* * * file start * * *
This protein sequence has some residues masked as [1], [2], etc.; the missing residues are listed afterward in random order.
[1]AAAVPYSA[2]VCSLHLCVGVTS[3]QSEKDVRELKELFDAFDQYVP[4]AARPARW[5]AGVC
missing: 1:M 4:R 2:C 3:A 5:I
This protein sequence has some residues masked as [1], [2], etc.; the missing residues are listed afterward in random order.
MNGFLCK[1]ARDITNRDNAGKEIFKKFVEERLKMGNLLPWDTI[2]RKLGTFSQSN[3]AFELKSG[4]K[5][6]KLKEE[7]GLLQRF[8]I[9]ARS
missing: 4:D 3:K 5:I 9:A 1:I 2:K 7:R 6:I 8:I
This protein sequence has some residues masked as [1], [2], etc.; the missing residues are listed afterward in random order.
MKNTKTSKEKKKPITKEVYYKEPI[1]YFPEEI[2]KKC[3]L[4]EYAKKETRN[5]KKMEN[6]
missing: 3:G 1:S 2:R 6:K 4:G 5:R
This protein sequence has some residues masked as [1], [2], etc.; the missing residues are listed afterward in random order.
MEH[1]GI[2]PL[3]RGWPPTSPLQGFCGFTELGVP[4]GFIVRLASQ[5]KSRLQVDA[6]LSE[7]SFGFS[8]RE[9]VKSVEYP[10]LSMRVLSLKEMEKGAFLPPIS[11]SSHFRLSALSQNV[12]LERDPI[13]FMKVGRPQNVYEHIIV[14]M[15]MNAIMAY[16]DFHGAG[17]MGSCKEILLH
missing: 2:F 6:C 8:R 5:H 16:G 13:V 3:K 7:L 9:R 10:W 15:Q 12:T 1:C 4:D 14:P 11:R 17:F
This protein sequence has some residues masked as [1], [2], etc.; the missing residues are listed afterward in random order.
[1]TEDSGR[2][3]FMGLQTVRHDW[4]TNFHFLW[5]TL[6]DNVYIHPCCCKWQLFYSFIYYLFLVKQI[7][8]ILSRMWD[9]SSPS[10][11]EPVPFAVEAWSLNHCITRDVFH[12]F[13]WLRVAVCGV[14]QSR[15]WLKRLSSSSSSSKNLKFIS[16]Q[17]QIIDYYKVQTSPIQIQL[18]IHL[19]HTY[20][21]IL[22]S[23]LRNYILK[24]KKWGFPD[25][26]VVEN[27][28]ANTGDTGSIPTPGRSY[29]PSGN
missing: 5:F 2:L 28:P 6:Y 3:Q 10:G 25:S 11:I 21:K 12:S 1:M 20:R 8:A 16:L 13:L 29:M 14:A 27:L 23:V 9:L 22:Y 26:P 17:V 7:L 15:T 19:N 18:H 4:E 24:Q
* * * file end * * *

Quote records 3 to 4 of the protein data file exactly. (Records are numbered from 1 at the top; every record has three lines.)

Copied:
This protein sequence has some residues masked as [1], [2], etc.; the missing residues are listed afterward in random order.
MKNTKTSKEKKKPITKEVYYKEPI[1]YFPEEI[2]KKC[3]L[4]EYAKKETRN[5]KKMEN[6]
missing: 3:G 1:S 2:R 6:K 4:G 5:R
This protein sequence has some residues masked as [1], [2], etc.; the missing residues are listed afterward in random order.
MEH[1]GI[2]PL[3]RGWPPTSPLQGFCGFTELGVP[4]GFIVRLASQ[5]KSRLQVDA[6]LSE[7]SFGFS[8]RE[9]VKSVEYP[10]LSMRVLSLKEMEKGAFLPPIS[11]SSHFRLSALSQNV[12]LERDPI[13]FMKVGRPQNVYEHIIV[14]M[15]MNAIMAY[16]DFHGAG[17]MGSCKEILLH
missing: 2:F 6:C 8:R 5:H 16:G 13:V 3:K 7:L 9:R 10:W 15:Q 12:T 1:C 4:D 14:P 11:R 17:F